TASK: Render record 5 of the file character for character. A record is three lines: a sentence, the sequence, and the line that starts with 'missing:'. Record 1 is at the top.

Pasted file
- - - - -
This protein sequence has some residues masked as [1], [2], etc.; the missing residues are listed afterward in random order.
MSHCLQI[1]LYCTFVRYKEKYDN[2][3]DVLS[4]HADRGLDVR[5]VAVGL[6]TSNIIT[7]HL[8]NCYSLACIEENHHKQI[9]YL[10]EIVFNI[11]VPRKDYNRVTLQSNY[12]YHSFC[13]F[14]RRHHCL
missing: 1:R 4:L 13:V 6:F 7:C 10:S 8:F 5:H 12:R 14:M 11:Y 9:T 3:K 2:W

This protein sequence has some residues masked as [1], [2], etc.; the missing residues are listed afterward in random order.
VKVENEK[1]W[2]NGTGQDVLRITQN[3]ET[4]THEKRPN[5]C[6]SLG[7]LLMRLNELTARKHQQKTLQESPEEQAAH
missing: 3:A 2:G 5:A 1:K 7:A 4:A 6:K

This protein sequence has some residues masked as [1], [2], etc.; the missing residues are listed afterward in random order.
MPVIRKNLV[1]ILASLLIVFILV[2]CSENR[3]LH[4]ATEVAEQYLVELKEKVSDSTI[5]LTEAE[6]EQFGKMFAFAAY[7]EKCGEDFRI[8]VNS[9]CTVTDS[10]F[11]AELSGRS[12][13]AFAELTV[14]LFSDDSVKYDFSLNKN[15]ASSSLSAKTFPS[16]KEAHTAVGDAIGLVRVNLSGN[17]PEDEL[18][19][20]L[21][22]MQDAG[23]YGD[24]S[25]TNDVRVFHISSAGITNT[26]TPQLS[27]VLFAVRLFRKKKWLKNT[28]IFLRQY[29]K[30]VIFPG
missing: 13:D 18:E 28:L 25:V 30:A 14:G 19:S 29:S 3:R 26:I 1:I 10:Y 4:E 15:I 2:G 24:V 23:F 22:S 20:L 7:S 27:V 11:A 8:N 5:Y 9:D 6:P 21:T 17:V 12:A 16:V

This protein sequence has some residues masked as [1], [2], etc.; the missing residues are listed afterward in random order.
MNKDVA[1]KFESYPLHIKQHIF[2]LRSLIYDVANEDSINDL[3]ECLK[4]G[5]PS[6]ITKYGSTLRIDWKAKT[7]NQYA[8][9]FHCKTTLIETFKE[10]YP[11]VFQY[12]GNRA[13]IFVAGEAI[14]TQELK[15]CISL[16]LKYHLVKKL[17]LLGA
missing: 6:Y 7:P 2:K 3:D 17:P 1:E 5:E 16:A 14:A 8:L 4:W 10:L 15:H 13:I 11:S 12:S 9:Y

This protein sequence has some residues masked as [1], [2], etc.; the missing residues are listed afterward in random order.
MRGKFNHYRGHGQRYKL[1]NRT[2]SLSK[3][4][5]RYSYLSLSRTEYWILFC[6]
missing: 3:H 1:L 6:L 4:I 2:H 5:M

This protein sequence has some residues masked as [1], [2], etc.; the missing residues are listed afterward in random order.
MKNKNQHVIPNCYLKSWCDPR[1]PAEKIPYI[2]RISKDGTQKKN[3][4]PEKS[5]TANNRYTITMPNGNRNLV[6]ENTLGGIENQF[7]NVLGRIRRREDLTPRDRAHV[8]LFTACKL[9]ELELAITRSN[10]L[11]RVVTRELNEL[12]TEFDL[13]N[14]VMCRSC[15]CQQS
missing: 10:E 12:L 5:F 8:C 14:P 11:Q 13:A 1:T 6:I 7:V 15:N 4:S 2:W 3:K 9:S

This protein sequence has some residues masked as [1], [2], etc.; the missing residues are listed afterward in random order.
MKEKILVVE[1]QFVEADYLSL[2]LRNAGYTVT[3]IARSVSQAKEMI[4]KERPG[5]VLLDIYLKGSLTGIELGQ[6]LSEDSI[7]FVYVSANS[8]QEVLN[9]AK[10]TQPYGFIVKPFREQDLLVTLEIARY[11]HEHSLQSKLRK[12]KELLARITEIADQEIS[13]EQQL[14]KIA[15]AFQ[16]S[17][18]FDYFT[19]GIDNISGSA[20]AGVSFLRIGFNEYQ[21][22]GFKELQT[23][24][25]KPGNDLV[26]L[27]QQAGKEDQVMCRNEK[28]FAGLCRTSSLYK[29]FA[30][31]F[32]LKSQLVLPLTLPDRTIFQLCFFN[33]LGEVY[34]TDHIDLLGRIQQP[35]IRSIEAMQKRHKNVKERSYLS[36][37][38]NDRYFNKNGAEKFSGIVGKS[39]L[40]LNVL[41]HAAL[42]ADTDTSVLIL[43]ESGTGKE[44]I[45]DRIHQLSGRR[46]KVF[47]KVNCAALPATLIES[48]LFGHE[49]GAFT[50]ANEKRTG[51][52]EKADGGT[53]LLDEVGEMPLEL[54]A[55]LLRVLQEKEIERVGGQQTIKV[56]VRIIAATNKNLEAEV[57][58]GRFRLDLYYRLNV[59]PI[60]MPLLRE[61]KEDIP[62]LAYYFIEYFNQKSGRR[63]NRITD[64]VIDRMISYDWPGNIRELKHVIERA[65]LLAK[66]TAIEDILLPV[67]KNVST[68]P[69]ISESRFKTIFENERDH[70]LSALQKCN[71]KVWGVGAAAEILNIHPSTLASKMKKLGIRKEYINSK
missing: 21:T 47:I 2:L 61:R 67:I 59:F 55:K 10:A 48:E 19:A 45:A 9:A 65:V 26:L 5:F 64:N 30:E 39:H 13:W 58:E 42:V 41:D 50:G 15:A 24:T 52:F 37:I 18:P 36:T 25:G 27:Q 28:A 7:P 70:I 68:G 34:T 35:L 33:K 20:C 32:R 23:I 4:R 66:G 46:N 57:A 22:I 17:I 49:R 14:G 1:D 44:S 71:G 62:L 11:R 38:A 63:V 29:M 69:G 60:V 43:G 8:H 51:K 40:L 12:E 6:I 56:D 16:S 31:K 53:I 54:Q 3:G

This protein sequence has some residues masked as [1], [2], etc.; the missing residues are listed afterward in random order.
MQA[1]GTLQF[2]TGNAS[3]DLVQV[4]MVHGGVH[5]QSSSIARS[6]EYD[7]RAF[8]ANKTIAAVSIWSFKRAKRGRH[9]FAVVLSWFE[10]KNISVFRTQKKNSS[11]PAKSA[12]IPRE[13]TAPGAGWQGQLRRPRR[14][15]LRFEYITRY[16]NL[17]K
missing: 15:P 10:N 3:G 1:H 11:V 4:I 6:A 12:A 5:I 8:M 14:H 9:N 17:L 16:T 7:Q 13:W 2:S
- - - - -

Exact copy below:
This protein sequence has some residues masked as [1], [2], etc.; the missing residues are listed afterward in random order.
MRGKFNHYRGHGQRYKL[1]NRT[2]SLSK[3][4][5]RYSYLSLSRTEYWILFC[6]
missing: 3:H 1:L 6:L 4:I 2:H 5:M